Have you taken a good look in your pantry lately? Do you know what’s hiding in the back? What about your freezer? Can you easily recognize each item? Are petrified condiments lurking in your refrigerator?

It’s easy to laugh about these things until we think about what we are throwing away in terms of money spent, food wasted, and what could have been used to help the less fortunate. I heard recently that we Westerners throw away the equivalent of 45 days of food in one year. It doesn’t have to be that way.

Using a few simple steps, we can all cut down our waste, save some money, and help feed hungry people.

The first step is to be honest about your present circumstances. Your pantry should accurately reflect you and your family’s current eating habits. Some questions to think about:
o What is your household like? Include number of people, ages, lifestyle, etc.
o Who does the cooking?
o How much time do you (or the person cooking) have to shop and cook?
o Any dietary restrictions?
o What meals are eaten at home?
o What meals need to be prepared to take to work or school?
o What is your budget?
o What do you and your family like and not like to eat?

Use these questions to develop a food/cooking profile. Mine would look like this: I cook easy-to-prepare meals using a combination of fresh and prepared ingredients for the three of us, including a lactose-intolerant child. We don’t like what I call “foofy” food—gourmet or creative food.

After creating your food profile, it’s time to do a food inventory. Put like items together (condiments, fruits and vegetables, snacks, rice and pasta, etc.). You might be surprised at what you find. One client had well over 50 bottles of spices, and she didn’t even cook.

Let go of what does not fit with your food profile. Swap items with family or friends. Donate non-perishables to charity (remember, most don’t take expired items). Toss spoiled items.

Once you have cleared out your pantry, refrigerator, and freezer, it will be easier to maintain them, plan meals, cut waste, and save money. Use the following tips:

• Commit to using what you have before buying more. Determine what meals you can make with what is already in the freezer and cupboard. Remember how your mom wouldn’t buy any more cereal until it was all gone? Don’t ask what your kids want; present them with the available choices.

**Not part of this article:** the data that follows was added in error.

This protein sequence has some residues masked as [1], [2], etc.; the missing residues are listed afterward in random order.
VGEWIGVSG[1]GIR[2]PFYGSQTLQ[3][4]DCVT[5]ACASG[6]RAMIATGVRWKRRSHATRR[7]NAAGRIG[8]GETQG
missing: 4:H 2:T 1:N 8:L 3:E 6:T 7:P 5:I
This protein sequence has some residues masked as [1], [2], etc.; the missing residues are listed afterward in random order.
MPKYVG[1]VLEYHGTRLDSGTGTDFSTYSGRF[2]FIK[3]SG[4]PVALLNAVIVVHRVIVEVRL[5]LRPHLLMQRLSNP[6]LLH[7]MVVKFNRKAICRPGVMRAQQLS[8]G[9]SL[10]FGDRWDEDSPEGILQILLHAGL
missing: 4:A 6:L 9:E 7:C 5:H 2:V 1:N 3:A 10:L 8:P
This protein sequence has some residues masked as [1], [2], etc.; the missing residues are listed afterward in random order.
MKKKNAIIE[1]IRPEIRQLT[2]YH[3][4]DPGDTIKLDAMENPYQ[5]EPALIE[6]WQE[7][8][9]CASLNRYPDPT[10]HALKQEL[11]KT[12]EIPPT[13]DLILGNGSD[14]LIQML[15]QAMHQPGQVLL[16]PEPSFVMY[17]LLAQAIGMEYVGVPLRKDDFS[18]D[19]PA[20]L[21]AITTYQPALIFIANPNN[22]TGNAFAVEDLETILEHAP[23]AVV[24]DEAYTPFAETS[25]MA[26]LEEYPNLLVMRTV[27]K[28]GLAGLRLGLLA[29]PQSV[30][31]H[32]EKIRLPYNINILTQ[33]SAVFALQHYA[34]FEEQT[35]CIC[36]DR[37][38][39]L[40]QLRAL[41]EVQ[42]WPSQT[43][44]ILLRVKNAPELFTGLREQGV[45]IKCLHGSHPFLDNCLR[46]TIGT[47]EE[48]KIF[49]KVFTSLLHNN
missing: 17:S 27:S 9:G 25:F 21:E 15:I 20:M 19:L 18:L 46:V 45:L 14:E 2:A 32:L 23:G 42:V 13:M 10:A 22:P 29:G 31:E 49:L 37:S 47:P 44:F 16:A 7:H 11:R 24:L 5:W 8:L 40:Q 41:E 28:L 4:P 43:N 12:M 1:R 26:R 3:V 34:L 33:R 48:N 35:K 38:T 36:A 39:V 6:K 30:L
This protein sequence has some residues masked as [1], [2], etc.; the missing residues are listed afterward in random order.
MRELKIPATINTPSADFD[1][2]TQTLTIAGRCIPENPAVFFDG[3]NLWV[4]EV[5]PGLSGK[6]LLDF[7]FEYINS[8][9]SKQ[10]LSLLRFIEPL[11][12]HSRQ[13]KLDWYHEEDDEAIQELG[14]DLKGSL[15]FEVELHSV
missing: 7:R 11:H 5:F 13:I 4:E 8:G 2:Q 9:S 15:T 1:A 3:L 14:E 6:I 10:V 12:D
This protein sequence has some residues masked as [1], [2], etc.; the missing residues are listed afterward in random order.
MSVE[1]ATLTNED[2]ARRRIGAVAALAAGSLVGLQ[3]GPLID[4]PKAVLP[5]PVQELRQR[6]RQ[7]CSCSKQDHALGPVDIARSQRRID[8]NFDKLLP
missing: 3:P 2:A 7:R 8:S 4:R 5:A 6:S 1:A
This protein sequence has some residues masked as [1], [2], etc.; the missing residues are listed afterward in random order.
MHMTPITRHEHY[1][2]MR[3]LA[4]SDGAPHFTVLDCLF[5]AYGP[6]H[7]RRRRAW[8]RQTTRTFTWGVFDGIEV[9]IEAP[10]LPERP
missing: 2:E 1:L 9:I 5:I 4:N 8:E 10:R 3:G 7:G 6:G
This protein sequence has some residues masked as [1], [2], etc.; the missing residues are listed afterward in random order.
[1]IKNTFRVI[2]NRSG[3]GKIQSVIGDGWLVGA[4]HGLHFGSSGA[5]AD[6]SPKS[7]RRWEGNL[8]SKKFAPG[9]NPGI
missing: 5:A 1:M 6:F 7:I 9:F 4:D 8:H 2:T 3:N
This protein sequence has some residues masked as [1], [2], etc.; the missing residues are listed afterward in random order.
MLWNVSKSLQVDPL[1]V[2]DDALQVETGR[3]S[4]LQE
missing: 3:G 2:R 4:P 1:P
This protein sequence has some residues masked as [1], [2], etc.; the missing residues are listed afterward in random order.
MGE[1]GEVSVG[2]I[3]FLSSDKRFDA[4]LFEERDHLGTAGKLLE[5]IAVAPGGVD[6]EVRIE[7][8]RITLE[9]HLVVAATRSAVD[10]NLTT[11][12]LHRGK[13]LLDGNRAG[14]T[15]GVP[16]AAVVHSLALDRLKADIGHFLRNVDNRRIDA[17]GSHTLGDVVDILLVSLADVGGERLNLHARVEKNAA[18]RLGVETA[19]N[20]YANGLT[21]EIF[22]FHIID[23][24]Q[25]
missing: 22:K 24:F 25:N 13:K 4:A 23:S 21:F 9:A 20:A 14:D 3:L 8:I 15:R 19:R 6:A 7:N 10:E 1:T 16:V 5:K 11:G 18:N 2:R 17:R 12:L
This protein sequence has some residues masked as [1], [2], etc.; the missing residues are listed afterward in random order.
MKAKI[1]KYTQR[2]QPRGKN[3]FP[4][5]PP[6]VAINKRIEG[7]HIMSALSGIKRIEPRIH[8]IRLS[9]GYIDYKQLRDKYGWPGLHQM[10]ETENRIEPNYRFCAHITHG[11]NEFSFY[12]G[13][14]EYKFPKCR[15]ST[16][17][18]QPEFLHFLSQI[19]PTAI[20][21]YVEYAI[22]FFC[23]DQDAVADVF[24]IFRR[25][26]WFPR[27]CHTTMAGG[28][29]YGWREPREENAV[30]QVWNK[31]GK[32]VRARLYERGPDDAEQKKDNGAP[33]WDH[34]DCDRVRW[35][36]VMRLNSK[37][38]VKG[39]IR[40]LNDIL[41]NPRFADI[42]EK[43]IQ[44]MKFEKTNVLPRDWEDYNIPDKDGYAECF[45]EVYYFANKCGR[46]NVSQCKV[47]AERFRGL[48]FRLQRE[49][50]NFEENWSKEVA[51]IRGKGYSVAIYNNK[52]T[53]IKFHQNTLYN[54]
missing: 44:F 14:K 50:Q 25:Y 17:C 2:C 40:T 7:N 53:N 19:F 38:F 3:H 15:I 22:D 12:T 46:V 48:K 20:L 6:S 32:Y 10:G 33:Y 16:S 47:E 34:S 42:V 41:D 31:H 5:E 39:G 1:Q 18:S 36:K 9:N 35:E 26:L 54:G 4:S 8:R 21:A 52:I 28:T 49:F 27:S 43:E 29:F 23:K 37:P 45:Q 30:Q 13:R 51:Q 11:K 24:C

• Check your freezer and pantry before going to the grocery store. Too often we blindly dump items into our grocery cart, assuming that we need them. Know what you have before you shop.

• Keep food from spoiling by freezing. Deli meat, cheese, baked goods (including bread), and cooked meats can be frozen to preserve their freshness. Freeze meal- or individual-size portion of casseroles to use later when you need a quick meal.

• Don’t let the fresh stuff go to waste. Small amounts of meat, cheese, fruits, and vegetables can be combined in soups, salads, a stir fry, wraps, egg scrambles, and sandwiches.

• Create your own buffet. Why cook another meal when there is already plenty of food in the refrigerator? Figure out how to best reheat your leftovers (which may be on a baking sheet in the oven instead of the microwave). Add a salad for a balanced meal.

• Check with friends and family before tossing. When I buy too much or make something that didn’t turn out the way I expected, I ask my mother-in-law or friends if they want it. I have also taken leftover cookies or crackers to work.

• Keep a grocery bag handy for donations, mistakes, or sale items that you couldn’t pass up. Your local food pantry can always use extra food.

Take control of the food in your home. Determine your family’s food profile. Figure out what you have. Make a list before shopping. Cook with what is available. Cut down on food waste, and save money on groceries. You’ll be glad you did.

©Renee Ursem, 2012

Author's Bio: 

Renee Ursem, Professional Organizer and owner of Get It Together, LLC in Las Vegas, helps people learn how to organize and maintain their spaces using simple, practical strategies.
Renee can be reached at www.get-it-together-llc.com. Find her on Facebook (www.facebook.com/GetItTogetherLLC) and Linkedin.